The Chief Constable who led the report that found a secret Scotland Yard unit held information on families of 17 justice campaigns admitted it would be "distressing" for relatives to learn that their details were being held.
Mick Creedon, Derbyshire Chief Constable, added that it "must seem inexplicable" for the families who have had their details held by the force.
One reference in the report was to an unnamed individual planning to go to a funeral, even though "there was no intelligence to indicate that the funeral would have been anything other than a dignified event".
Mr Creedon said: "Unless the information could have prevented crime or disorder it should not have been retained."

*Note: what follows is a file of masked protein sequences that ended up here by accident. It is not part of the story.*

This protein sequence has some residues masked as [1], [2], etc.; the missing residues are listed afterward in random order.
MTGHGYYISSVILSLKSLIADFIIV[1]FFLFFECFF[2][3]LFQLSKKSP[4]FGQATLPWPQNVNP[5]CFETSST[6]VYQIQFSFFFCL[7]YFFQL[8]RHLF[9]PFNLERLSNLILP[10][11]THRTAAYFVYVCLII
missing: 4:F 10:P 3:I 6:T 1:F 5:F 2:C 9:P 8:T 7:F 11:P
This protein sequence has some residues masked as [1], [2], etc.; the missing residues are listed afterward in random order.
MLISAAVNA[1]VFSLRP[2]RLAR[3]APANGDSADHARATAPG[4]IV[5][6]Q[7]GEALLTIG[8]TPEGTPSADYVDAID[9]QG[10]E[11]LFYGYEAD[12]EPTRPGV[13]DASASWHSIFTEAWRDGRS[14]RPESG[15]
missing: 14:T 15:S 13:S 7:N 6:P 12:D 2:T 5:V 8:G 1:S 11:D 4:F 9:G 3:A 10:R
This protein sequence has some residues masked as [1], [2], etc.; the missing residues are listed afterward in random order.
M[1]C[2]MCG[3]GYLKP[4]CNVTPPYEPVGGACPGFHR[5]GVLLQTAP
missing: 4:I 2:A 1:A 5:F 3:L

Despite the report finding no evidence that covert operations targeted grieving families, the fact information that had no relevance in preventing crimes was kept, was heavily criticised.
More top news
The returns of Benedict Cumberbatch's detective and the X Factor judge were among 2014's most tweeted TV moments in a billion conversations.
A family has issued an appeal to help find their missing pet turkey - in case he gets gobbled up as someone's Christmas dinner.
The winner of X-Factor Ben Haenow has revealed how keen he is to have the Christmas number one.